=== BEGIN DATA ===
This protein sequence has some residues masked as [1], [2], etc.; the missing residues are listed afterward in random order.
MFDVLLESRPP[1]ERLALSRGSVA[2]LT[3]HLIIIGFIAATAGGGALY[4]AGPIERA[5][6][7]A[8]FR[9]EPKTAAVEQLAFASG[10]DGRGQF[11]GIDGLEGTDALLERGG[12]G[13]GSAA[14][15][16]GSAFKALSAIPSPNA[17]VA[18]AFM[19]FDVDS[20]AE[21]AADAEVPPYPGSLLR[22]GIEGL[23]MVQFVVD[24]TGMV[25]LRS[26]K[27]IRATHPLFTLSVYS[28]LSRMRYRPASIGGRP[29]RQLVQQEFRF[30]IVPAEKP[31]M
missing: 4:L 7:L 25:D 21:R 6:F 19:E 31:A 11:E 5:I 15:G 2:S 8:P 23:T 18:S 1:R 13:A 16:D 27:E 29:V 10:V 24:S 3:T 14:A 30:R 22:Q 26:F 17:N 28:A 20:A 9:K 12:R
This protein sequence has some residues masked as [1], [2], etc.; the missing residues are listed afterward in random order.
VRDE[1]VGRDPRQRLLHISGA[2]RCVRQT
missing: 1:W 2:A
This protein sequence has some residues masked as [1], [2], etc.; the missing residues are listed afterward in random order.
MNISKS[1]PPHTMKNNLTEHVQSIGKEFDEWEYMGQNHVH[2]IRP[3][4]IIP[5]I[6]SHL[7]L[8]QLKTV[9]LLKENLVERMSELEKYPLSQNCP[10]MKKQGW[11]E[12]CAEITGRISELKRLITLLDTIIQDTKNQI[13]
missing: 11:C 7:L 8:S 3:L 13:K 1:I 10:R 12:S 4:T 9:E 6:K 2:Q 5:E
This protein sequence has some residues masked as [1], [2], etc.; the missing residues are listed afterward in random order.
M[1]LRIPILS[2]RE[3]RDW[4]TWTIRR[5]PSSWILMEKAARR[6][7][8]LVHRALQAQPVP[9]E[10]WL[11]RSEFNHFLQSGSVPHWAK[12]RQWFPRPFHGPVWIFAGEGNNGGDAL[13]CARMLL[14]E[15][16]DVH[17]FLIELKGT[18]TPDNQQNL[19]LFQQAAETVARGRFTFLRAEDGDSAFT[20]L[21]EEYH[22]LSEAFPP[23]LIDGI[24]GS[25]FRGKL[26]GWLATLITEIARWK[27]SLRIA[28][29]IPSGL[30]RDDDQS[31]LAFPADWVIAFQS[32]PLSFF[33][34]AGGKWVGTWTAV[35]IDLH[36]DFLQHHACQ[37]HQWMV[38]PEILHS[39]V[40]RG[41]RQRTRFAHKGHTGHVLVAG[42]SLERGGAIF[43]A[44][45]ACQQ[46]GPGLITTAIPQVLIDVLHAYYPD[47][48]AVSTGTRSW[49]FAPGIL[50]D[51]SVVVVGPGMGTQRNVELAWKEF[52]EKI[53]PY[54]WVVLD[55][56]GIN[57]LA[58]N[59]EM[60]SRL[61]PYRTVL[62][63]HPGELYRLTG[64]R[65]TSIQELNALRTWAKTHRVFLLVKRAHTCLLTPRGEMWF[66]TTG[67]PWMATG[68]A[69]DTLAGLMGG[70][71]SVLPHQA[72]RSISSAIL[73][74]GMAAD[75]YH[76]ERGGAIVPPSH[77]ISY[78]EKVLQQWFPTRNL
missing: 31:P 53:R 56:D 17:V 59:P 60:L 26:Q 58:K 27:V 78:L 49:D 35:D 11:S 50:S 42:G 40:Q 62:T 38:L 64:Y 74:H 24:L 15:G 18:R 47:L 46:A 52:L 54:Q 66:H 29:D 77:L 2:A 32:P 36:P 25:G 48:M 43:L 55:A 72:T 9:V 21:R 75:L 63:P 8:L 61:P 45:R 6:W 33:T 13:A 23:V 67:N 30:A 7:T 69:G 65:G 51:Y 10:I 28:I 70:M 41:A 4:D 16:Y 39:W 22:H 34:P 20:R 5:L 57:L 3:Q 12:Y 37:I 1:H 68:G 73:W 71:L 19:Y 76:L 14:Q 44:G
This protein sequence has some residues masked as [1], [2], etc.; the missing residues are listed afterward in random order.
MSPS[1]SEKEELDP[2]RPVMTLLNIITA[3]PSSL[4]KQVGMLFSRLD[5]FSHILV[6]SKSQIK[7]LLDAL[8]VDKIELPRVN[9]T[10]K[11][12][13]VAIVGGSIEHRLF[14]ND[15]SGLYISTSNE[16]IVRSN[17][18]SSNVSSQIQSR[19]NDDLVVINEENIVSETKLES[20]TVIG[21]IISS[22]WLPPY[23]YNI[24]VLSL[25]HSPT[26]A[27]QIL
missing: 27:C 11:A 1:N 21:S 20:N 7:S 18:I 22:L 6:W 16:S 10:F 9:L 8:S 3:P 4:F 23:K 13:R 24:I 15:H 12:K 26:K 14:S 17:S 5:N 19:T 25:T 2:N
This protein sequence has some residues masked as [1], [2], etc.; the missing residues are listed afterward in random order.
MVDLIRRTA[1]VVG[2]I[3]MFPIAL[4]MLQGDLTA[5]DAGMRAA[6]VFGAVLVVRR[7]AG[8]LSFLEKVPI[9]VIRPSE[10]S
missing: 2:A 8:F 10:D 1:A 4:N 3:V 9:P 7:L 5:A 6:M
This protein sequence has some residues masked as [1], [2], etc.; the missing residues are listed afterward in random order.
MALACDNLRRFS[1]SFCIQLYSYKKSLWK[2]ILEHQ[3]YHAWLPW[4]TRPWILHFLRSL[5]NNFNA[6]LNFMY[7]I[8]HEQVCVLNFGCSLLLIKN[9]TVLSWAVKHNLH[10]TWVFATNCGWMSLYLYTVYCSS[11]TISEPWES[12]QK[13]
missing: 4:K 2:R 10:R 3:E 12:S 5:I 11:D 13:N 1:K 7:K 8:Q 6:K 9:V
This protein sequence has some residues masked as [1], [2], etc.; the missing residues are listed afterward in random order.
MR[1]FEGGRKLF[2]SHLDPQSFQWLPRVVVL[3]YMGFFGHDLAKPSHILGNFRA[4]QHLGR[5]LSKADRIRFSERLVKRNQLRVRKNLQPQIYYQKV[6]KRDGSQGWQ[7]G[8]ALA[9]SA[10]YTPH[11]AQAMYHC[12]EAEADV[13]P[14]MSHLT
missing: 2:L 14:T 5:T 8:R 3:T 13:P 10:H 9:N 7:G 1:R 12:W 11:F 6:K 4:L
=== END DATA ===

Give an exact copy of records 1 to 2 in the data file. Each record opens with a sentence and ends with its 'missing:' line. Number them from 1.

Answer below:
This protein sequence has some residues masked as [1], [2], etc.; the missing residues are listed afterward in random order.
MFDVLLESRPP[1]ERLALSRGSVA[2]LT[3]HLIIIGFIAATAGGGALY[4]AGPIERA[5][6][7]A[8]FR[9]EPKTAAVEQLAFASG[10]DGRGQF[11]GIDGLEGTDALLERGG[12]G[13]GSAA[14][15][16]GSAFKALSAIPSPNA[17]VA[18]AFM[19]FDVDS[20]AE[21]AADAEVPPYPGSLLR[22]GIEGL[23]MVQFVVD[24]TGMV[25]LRS[26]K[27]IRATHPLFTLSVYS[28]LSRMRYRPASIGGRP[29]RQLVQQEFRF[30]IVPAEKP[31]M
missing: 4:L 7:L 25:D 21:R 6:F 19:E 31:A 11:E 5:I 15:G 2:S 8:P 23:T 18:S 1:R 13:A 16:D 27:E 29:V 10:V 24:S 3:T 14:A 30:R 22:Q 26:F 17:N 28:A 20:A 9:K 12:R
This protein sequence has some residues masked as [1], [2], etc.; the missing residues are listed afterward in random order.
VRDE[1]VGRDPRQRLLHISGA[2]RCVRQT
missing: 1:W 2:A